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Discussion Starter #1
Hey everyone, my truck (details in sig) doesn't get driven much these days between COVID, and the fact that it isn't my DD anymore as well. So it is pretty common for it to sit for 2-3 weeks at a time between drives. I do try and drive it at least every two weeks or so (COVID has me working from home so not really going anywhere but for groceries these days) to keep things lubricated but its during these drives that I notice my batteries are a bit low. Truck starts and everything but you can tell it isn't turning over with as much oomph as it should.

I did replace both batteries together I don't know about 6-10 months ago. And everything works fine, but obviously something is slow draining the batteries while it sits. Here is my list of possible (most obvious) culprits:
  • LED RGB Halo's - I wired these myself. There are 4 halo's around the headlights, that hard wire to the battery for power, then I have them connected to a switch under the dash. I'm certainly not a pro wiring guy, but my thought was that the switch (with has no LED light or anything) that kills power to them, would cut off any drain when not in use. Am I wrong on this?
  • Aftermarket stereo - I have a stock headunit but there is a RF 300watt amp wired and two subs behind the rear seat. I know I've watched in the past that once the truck is turned off the light on the amp stays on, but after a set time (guessing 2mins) it turns off. I'm assuming it was wired so when it no longer receives a signal it powers off.
  • LED bed lights - I have two strips of LED bed lights that I wired up to a pin switch and then tapped into the trailer wiring hardness (which has constant power on) so when I open the tailgate it turns the lights on, when I close it it turns them off. It all works as its supposed to so again I don't think this is the culprit, and they are LED's so shouldn't pull too much power anyways.
Those are my most obvious thoughts. I did buy a trickle charger that I plug it into, but since I park my truck outside and don't want to leave the trickle charger exposed to weather, I have to park the truck up close to my garage, yet still out of the way so my wife can get in/out which is less than ideal when I'm still using it fairly regularly.

Any thoughts, suggestions are appreciated.
 

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Can you go to the fuse block and look for drain with a volt meter? Tedious i know, but it seems Fail safe.
 

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Do you not keep a tender on it? Mine sets as well but I always keep a battery tender on it.
 

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Discussion Starter #4
Can you go to the fuse block and look for drain with a volt meter? Tedious i know, but it seems Fail safe.
Good idea.

Do you not keep a tender on it? Mine sets as well but I always keep a battery tender on it.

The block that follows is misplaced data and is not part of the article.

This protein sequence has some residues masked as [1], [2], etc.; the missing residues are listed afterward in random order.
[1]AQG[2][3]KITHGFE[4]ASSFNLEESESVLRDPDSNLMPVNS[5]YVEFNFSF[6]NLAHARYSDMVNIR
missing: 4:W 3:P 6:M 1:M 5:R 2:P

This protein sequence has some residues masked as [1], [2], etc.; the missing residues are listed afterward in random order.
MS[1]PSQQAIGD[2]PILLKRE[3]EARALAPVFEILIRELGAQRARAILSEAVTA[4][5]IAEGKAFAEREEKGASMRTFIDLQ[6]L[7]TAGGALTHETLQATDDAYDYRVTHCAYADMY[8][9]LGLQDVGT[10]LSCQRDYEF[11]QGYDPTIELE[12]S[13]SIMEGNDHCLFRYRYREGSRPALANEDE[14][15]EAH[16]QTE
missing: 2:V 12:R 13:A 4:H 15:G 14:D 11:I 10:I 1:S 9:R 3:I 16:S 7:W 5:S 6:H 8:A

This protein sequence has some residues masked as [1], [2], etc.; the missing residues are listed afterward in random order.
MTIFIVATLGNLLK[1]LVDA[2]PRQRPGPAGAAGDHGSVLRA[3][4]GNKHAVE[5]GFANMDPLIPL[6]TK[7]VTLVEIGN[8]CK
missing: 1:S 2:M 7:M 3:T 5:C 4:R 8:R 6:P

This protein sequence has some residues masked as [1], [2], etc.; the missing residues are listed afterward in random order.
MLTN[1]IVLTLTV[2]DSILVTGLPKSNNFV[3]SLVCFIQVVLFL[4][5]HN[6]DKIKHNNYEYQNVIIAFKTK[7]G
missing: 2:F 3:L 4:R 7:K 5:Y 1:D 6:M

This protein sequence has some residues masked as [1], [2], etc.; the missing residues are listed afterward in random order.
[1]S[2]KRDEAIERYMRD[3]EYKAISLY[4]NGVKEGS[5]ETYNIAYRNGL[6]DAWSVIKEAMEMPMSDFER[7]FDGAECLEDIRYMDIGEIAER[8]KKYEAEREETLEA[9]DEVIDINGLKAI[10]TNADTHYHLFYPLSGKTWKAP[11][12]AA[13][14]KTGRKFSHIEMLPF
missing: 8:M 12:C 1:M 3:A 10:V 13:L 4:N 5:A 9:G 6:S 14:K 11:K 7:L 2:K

Yeah last sentence. I do have a trickle charger OR battery tender that I can hook it up to, and which I have currently plugged in after moving the truck today and noticing the batteries seemed low. But 2 weeks and draining a dual battery setup I'd rather find the cause than have to plug it in all the time.
 

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The only truly accruate test of a lead acid battery is a carbon pile load test.

Before I spent a bunch of time trying to chase down a drain I would,

A. Check static battery voltage before cranking, after long soak.

B. Disconnect all aftermarket electrical add ons

The older trucks don’t have many modules in them and a slight slow crank (or at least that’s what I’m perceiving) after two weeks time, isn’t going to be caused by a very large draw. Probably be difficult to catch the draw if there is actually one.
 
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Discussion Starter #6
The only truly accruate test of a lead acid battery is a carbon pile load test.

Before I spent a bunch of time trying to chase down a drain I would,

A. Check static battery voltage before cranking, after long soak.

B. Disconnect all aftermarket electrical add ons

The older trucks don’t have many modules in them and a slight slow crank (or at least that’s what I’m perceiving) after two weeks time, isn’t going to be caused by a very large draw. Probably be difficult to catch the draw if there is actually one.
Thanks for the reply. So a slow crank is accurate. Basically it sounds like its probably not worth chasing, and just plug it into my battery tender, and forget about it since it'll be hard to source. Appreciate your input!!
 

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I was not trying to sound like an ass. after reading on hear everyone says if you don’t drive it regularly to keep it on a charger. That way it don’t kill the batteries.
 

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Discussion Starter #8
I was not trying to sound like an ass. after reading on hear everyone says if you don’t drive it regularly to keep it on a charger. That way it don’t kill the batteries.
Oh sorry, I in no way thought you were being an ass, and sorry if my response was snarky, was not the intent. I was just pointing out that I do indeed have a tender. I do appreciate your response.
 
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